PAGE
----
Wednesday, April 8, 2020

USRP Student Jasmine James Investigates The Relationship Between Vitamin A Derivatives and Zebrafish Embryo Development

My name is Jasmine James and I am a junior, biology major and data analysis minor. This semester I am participating in URSP to answer a question I have been wondering about for years. The question stems from something my mother used to tell me a lot, “When I was pregnant with you, I couldn’t get a relaxer”.

There are many factors which can affect pregnancy, one of which is a chemical compound called retinoic acid. It is a naturally occurring chemical, which in regulated doses promotes the development of the spine. However, it is also known to have negative effects when introduced in excess. There are also multiple chemicals which are very similar to retinoic acid, such as retinol and retinol palmitate. Retinol is a major portion of Vitamin A and is how retinoic acid exists prior to its conversion after being taken into the body. Retinol palmitate is the synthetic version of retinoic acid which is used in cosmetics such as sunscreen and hair relaxers. I began to wonder if these two compounds have the same effect on the embryos as retinoic acid.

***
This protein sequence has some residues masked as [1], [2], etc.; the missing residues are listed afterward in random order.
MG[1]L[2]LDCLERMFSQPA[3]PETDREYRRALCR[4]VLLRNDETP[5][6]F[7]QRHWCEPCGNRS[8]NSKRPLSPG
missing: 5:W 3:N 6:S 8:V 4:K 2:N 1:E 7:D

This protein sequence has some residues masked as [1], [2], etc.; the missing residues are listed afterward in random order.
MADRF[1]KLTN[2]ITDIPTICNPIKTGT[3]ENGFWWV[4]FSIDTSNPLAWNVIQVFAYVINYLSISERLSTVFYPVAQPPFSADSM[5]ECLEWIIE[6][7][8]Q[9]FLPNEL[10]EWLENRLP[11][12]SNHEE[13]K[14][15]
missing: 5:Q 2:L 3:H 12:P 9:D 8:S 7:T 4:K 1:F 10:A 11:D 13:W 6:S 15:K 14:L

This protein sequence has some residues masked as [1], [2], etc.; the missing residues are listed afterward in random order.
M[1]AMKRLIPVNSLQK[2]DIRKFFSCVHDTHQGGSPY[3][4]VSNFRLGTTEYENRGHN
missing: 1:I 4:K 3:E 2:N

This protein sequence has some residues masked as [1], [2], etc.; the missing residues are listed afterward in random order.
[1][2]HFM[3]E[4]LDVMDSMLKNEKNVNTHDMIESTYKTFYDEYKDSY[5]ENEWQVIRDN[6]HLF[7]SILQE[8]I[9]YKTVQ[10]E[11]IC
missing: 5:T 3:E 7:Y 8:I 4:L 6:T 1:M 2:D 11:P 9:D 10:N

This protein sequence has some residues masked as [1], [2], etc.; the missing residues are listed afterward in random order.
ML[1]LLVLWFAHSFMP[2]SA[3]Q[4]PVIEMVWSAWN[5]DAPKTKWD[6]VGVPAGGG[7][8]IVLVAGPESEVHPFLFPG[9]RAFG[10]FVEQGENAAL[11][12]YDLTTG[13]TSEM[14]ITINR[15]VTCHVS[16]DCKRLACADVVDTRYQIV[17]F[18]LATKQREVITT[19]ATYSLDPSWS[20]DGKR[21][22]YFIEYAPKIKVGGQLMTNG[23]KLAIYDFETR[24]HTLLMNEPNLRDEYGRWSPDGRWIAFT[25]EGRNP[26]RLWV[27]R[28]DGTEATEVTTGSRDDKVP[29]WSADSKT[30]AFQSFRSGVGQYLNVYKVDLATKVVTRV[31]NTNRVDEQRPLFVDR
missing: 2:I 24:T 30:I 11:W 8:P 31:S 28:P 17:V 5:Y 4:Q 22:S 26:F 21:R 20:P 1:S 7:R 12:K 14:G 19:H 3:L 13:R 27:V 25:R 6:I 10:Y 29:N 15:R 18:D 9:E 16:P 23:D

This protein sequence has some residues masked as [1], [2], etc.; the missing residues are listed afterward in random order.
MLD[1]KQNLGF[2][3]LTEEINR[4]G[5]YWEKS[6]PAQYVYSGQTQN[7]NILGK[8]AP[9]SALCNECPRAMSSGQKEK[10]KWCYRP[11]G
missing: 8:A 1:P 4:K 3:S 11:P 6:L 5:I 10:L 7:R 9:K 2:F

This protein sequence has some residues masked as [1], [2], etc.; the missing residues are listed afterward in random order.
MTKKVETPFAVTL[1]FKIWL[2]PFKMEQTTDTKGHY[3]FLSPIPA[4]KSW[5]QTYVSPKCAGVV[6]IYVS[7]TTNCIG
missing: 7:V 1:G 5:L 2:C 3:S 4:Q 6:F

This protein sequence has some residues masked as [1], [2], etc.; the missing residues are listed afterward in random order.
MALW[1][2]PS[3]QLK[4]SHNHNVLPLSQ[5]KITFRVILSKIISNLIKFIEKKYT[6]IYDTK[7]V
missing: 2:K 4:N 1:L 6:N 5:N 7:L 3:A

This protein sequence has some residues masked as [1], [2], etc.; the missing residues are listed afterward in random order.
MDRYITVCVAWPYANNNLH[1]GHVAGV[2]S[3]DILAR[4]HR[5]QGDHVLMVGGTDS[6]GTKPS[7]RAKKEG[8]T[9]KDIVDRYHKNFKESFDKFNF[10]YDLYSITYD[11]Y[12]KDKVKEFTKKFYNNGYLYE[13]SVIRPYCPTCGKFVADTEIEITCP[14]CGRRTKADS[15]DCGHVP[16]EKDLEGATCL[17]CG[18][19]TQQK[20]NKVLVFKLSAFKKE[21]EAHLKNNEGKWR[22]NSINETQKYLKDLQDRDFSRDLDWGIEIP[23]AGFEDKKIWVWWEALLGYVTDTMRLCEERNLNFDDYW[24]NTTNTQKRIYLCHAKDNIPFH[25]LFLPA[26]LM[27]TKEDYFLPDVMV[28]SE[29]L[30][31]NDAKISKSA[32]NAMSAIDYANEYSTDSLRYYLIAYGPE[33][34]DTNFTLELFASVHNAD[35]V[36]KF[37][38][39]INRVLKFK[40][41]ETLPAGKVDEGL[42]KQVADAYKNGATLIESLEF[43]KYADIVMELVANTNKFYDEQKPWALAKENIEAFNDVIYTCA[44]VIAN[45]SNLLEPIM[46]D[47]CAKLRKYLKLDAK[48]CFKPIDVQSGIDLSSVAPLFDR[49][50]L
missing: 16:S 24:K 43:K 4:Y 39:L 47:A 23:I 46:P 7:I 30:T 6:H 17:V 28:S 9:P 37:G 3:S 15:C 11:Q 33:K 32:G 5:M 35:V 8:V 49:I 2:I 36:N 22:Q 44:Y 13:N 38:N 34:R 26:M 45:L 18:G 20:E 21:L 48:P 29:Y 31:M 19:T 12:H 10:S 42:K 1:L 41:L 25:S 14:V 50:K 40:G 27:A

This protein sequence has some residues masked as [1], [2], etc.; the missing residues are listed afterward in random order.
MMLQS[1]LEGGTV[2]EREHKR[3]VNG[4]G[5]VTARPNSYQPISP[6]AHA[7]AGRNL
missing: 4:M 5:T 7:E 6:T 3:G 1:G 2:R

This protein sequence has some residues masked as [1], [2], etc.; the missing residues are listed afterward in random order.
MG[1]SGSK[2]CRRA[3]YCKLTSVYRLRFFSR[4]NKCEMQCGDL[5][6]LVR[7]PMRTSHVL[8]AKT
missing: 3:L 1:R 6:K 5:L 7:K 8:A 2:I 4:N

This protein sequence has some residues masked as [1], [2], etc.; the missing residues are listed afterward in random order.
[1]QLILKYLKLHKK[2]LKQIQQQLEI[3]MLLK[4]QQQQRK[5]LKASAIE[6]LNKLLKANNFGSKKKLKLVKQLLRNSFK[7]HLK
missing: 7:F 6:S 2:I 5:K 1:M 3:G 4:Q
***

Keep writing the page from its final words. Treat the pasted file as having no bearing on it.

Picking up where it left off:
To determine the effects, we used the model organism of zebrafish. They are the prime model for studies involving embryo development due to how rapidly they develop, and how easy they are to care for.  I have been working with Dr. Olmo to study the zebrafish embryos until they reach 72 hours of life before imaging them and analyzing the images. We analyze how their tails are bent based upon exposure group: retinoic acid, retinol, retinol palmitate, or negative control. Through this process I hope to delve as far into my research as I can to gain a better understanding of vitamin A derivatives, and the complex nature that is developmental biology.